in: Reviews

February 15, 2016

By Whatever Name, Chameleon Mixes It Up

by

Deborah Boldin (file photo)

Deborah Boldin (file photo)

One of the joys of hearing the Chameleon Arts Ensemble comes from Deborah Boldin’s whimsical thematic programming, mixing old and new, letting pieces echo and shed light on each other. Saturday night’s “here and there, in paths apart,” presented the famous Drei Romanzen, Op. 94 by Robert Schumann with two newish two pieces related to Schubert and Schubert’s beloved Octet.

The show at First Church in Boston began with the three famously plangent melodies by Robert Schumann (1810-1856) here performed by oboist Nancy Dimock and pianist Vivian Choi. Composed in 1849, towards the end of the five years the Schumann family spent in Dresden, they have been arranged for many other instruments (clarinet, violin, viola) but Nancy Dimock’s playing of it was well worth trudging out on this near record cold evening.

One of the big audience pleasers on Saturday night was Winterserenade by the Lithuanian composer Onuté Narbutaité (b. 1956). A musical commentary on “Gute Nacht” from Schubert’s magisterial song cycle Winterreise, it is scored for flute, violin and viola. Deborah Boldin, Kristin Lee, and Scott Woolweaver gave it an expert treatmetn, replete with some very high notes on the flute and violin. I would have enjoyed hearing the  eight-minute “Gute Nacht” before Winterserenade. When I did this at home, the Narbutaité seemed even cleverer. The musical snippets plucked from Schubert’s song shimmered like stained glass magically assembled from tiny shards. A superb performance.

And speaking of clever, is there a musician in town cleverer or abler to do more things brilliantly than composer John Harrison (b. 1938)? His intriguing 17-minute November 19, 1928: Hallucinations in Four Episodes from 1988. Sounde4d superb in the hands of pianist Vivian Choi, violinist Tessa Lark, violist Scott Woolweaver, and cellist Raphel Popper-Keizer. I must confess to having enjoyed the composer’s program notes as much as the music to which he set them.

I. Introduction: Schubert crosses into the next world. The trumpets of death are heard three times. Schubert begins his journey haunted by sounds which are not his music, but pertain to his music in disturbing ways.

II. Suite: Schubert finds himself in a hall of mirrors (1. Theme – Ecossaise – Moment Musical – Impromptu – Valse). In the hall of mirrors music sounds in a manner previously unknown to Schubert; everything is played back immediately upside down.

III. Rondo: Schubert recalls a rondo fragment from 1816. Emblematic of a storehouse of still to be explored ideas, needing centuries more, the short fragment which begins this Rondo is the only one in this piece composed by Schubert in his first life.

IV. Fugue: Schubert continues the fugue subject (S-C-H-U-B-E-R-T) which Sechter assigned him. Shortly before his death, Schubert went to the theorist Sechter to work on a very specific problem pertaining to the tonal answer of the fugue subject, important to Schubert in the composition of his masses. Sechter, well aware that he was teaching the most extraordinary student who ever came for a lesson, concluded by assigning Schubert a fugue subject on his own name. Schubert was unable to undertake the task; he died about a week later, on November 19, 1828.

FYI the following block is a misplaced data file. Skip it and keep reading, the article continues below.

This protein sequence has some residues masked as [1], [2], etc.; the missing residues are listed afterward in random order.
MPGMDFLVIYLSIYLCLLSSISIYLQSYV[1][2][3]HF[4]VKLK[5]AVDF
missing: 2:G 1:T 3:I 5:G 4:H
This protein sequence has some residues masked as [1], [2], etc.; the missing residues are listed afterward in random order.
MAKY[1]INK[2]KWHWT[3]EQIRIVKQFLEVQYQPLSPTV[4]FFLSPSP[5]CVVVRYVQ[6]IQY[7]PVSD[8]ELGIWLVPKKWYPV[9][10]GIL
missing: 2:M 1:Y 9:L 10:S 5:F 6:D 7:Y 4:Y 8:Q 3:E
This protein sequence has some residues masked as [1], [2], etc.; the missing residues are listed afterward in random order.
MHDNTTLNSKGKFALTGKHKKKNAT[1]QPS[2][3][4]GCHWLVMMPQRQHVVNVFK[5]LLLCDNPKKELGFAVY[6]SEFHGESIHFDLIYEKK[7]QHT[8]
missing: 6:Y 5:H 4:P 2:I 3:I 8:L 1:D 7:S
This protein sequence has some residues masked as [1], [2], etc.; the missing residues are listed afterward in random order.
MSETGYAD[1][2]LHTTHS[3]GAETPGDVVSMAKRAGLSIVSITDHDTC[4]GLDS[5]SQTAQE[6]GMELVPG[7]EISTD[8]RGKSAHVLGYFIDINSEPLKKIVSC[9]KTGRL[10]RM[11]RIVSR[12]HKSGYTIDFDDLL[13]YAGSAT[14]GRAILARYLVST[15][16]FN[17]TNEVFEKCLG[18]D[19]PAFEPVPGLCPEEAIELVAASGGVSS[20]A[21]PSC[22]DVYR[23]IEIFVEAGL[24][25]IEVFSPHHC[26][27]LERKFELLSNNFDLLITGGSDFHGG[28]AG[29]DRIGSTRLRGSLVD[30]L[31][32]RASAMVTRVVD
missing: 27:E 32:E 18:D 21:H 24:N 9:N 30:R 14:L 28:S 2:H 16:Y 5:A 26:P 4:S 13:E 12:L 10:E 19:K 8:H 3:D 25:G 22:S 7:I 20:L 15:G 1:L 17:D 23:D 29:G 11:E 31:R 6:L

After intermission came Schubert’s Octet, famously commissioned by Count Ferdinand Troyer, an avid amateur clarinetist who wanted a companion work to Beethoven’s popular Septet, op. 20, of 1800. Composed in 1824, the six-movement work added a second violin to Beethoven’s ensemble but kept the Septet’s form, a quasi-serenade/divertimento of six movements. Clocking in at about an hour, this is Schubert’s largest-scale chamber music work, contemporaneous with his A minor (sometimes called “Rosamunde”) and Death and the Maiden string quartets.  As Beethoven wrote his Septet in preparation for his First Symphony, Schubert viewed the Octet as “paving the way towards a grand symphony” –what ultimately became his Symphony No. 9 of 1828. The movements of the Octet are: (1) Adagio – Allegro – Più allegro (the theme derives from Schubert’s song Der Wanderer); (2) Adagio; (3) Allegro vivace – Trio – Allegro vivace; (4) Andante – variations. Un poco più mosso – Più lento (the variations derives from a theme in Schubert’s early opera Die Freunde von Salamanka); (5) Menuetto. Allegretto – Trio – Menuetto – Coda; and (6) Andante molto – Allegro – Andante molto – Allegro molto. The Octet was privately performed in the spring of 1824 at the home of the commissioner’s employer, Archduke Rudolph (to whom Beethoven dedicated his “Archduke” Trio of 1811), and received its public premiere in Schubert’s last subscription concert in 1827, but it was not published until 1889.

The clarinet part is especially—and expectedly—prominent, and Kelli O’Connor played it wonderfully. I was especially impressed with Eli Epstein’s horn playing, and with the whole polished ensemble in general. Bassoonist Margaret Phillips was joined by a stellar line-up of players—violinists Tessa Lark and Kristin Lee, violist Scott Woolweaver, cellist Rafael Popper-Keizer, and string bassist Susan Hagen. I don’t expect, ever, to hear a better performance.

There is much to love about Chameleon concerts (including the fabulous program notes by Gabriel Langfur), but at the top of my list (having heard well over a dozen concerts) are its amazing musicians, who make every concert gratifying.

Susan Miron is a book critic, essayist, and harpist. Her last two CDs featured her transcriptions of keyboard music of Domenico Scarlatti.

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